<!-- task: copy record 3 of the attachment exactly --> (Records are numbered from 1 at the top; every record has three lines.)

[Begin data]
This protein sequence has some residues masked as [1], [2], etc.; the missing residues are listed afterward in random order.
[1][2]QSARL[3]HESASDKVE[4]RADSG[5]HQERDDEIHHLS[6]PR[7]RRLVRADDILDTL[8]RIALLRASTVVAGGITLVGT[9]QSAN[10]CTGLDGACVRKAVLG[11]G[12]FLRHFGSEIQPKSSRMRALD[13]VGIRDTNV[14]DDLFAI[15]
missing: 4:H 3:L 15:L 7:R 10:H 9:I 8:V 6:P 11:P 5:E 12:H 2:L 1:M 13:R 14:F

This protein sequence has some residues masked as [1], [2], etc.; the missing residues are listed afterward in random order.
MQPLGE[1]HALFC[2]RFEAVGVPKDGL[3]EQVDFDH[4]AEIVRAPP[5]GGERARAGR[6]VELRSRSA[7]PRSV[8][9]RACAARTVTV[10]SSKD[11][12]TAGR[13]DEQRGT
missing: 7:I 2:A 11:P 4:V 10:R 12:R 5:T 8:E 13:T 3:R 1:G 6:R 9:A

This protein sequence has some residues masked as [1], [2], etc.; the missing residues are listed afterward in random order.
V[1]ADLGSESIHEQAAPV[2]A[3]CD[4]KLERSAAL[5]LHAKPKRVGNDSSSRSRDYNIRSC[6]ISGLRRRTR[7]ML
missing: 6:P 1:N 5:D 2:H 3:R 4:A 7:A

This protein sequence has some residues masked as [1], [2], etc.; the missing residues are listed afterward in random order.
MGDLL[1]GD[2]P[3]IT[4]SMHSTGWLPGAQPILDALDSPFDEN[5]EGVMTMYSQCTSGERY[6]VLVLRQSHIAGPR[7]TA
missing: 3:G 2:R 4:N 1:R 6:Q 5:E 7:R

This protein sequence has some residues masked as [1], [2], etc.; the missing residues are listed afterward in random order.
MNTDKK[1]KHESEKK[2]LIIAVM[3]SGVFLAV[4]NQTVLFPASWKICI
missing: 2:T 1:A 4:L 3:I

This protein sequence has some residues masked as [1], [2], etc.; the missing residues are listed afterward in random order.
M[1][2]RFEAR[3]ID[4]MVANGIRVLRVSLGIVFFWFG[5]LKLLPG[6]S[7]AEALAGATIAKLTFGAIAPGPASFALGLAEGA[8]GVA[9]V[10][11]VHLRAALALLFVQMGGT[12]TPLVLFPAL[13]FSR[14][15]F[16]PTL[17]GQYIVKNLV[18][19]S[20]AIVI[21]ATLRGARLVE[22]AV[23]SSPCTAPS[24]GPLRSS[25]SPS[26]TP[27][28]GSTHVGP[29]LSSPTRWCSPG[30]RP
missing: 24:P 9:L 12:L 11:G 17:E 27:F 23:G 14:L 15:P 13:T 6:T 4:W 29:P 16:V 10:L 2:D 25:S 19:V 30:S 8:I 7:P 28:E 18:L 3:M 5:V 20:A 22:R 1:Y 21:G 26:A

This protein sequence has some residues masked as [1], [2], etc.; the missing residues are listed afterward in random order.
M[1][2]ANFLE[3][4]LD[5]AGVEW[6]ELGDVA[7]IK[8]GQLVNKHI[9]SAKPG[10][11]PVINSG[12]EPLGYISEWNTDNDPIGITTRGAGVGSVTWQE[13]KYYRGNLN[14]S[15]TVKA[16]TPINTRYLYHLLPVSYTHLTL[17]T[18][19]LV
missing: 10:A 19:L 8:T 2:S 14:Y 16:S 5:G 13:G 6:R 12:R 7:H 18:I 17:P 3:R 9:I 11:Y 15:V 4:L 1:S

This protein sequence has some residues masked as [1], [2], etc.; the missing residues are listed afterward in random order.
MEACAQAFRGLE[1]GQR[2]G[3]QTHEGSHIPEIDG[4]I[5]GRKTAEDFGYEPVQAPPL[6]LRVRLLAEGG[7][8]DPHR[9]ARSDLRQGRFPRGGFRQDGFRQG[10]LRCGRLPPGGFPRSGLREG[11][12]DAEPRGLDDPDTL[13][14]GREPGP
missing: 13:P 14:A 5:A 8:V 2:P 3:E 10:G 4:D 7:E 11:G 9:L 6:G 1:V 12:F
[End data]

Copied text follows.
This protein sequence has some residues masked as [1], [2], etc.; the missing residues are listed afterward in random order.
V[1]ADLGSESIHEQAAPV[2]A[3]CD[4]KLERSAAL[5]LHAKPKRVGNDSSSRSRDYNIRSC[6]ISGLRRRTR[7]ML
missing: 6:P 1:N 5:D 2:H 3:R 4:A 7:A